Adult piano beginners: problems and solutions

There are pros and cons to being an adult student, and it cannot be compared to how children learn. Adults are more mentally mature, understand the importance of work ethic and learn piano because they want to. Not because their parents signed them up for lessons.

You want to be better than you are.

Be patient and kind to yourself because you won't be learning from the method books forever. Just because the pieces are children songs doesn't equate to them being easy. Learning piano is an alien skill, no-one was born as a baby knowing how to play. It requires understanding of how to read sheet music, playing with independent fingers and multiple fingers, playing with both hands, hand movements and technique. You are doing ok.

You are bored of uninspiring children beginner music

Method books (e.g. John Thompson's, Me and My Piano, Piano Time, Piano Adventures, Piano Safari) serve to teach the basics and build your first foundation. So don't think your teacher is patronising you by teaching you 'Old MacDonald', everyone goes through the same rite of passage. Your teacher should regularly check-in with you what pieces you want to learn, communicate your current progress and learning plan. Trial learning by rote or ear.

The piece are too hard and an uphill struggle

Often a problem for self-taught players, it can be difficult to gauge your own current ability and plan what the next steps are to progress forwards. Perhaps you dream of playing Chopin's Fantasie Impromptu by can't get past the few bars without breaking out in frustration. Mentally you might be ready in terms of appreciation, but physically you can't at that level yet. Pick easier music and learn technical exercises! A Dozen A Day, Piano Time Classics, John Thompson's First Classics are just some great books.

You don't understand the link between the sheet music and music you enjoy

It's all music, but if the style of music you enjoy listening to is different to the music played in lessons, then it's very easy to separate the two. And where's the link between what you enjoy and what you are learning? I suggest playing your radio/ playlist music on speaker, and try playing along with some of it. Whether it's just the melody or basic chords. Also find arrangements of these songs that are level appropriate for you to learn on piano.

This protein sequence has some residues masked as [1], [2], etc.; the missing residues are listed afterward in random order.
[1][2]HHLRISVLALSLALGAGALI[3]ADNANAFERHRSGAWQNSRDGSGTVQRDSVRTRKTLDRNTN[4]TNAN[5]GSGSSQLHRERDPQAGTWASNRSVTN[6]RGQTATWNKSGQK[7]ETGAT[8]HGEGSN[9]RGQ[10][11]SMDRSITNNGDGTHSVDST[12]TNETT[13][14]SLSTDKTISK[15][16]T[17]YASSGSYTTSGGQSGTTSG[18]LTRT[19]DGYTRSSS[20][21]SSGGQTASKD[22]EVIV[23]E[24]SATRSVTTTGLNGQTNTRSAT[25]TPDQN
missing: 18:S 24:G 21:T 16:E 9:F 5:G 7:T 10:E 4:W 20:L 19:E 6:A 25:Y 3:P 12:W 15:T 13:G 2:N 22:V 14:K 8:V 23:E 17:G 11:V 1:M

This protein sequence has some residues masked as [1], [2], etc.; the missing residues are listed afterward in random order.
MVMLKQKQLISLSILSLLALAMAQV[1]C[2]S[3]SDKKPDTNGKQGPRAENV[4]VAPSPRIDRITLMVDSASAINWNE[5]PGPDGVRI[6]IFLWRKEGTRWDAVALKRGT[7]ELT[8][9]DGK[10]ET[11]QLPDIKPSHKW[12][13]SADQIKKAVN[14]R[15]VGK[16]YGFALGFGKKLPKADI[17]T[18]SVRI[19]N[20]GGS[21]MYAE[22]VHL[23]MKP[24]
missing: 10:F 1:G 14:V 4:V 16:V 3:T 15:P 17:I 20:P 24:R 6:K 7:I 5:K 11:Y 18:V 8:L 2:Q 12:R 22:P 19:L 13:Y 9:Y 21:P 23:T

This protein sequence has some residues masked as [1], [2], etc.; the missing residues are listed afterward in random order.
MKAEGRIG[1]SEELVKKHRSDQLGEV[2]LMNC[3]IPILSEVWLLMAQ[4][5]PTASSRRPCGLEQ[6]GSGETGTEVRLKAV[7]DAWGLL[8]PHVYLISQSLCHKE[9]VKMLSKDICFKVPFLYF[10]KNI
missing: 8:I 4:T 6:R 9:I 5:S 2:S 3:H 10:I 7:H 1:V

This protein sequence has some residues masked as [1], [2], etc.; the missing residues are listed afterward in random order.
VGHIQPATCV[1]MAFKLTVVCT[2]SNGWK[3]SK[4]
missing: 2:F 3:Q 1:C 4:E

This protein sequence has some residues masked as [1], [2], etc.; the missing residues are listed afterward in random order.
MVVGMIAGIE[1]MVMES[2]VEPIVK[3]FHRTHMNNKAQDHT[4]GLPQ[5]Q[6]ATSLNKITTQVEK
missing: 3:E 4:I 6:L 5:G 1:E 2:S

You are lazy

Just do it, no excuses. Stop procrastinating.

Your hands just don't work together

Instinctively both our hands want to copy each other. And it takes time to split them up both in the method of reading notes and the finger pattern on the keys. If it's still a problem after 1 year, so back to basics and include finger exercises like A Dozen A Day.

Your inner voice says 'you suck!'

We are our own worst enemy. Stop being so hard on yourself, you are here to learn and be a beginner. Don't punish your mistakes, learn from them. So be kind to yourself.

You're too sensitive to criticism

When there are corrections or feedback given from the teacher, you may... make excuses, joke about your failure, feel uncomfortable, apologise, try and justify yourself. Learn to listen to criticism without seeing it as a personal attack. Teachers should be there to help you improve and have your best interests at heart.

You don't want to spend money on yourself

I'll be honest, learning a musical instrument is not a cheap hobby. You pay for the piano, lessons, books and exams. And it can be very tempting to just rely solely on the internet for your sheet music. There is nothing wrong with getting sheet music from the internet... it's just very disorganised and inconvenient. If you are learning music in a serious manner, your books will be with you for a lifetime. You deserve to invest in yourself and books will inspire you. I still have all of my books from when I was a student and still dip back into them to play old favourites.

Your close-minded about what you want to learn

Music is very wide-ranging, from jazz, blues, pop, modern, classical, romantic, world, baroque... Be open-minded and try out other genres, you might find a new favourite. Classical music may not be your favourite, but it's important for your musical education. Just like vegetables, it is good for you!

You get nervous playing for your teacher, family or friends

Nerves unfortunately can affect any student, regardless of age, experience or ability. Just remember that your audience are there to support you and see you progress. Performance skills are a separate set of skills to normal lessons or practising, and so need to be developed. This is done through doing regular performances and home recordings.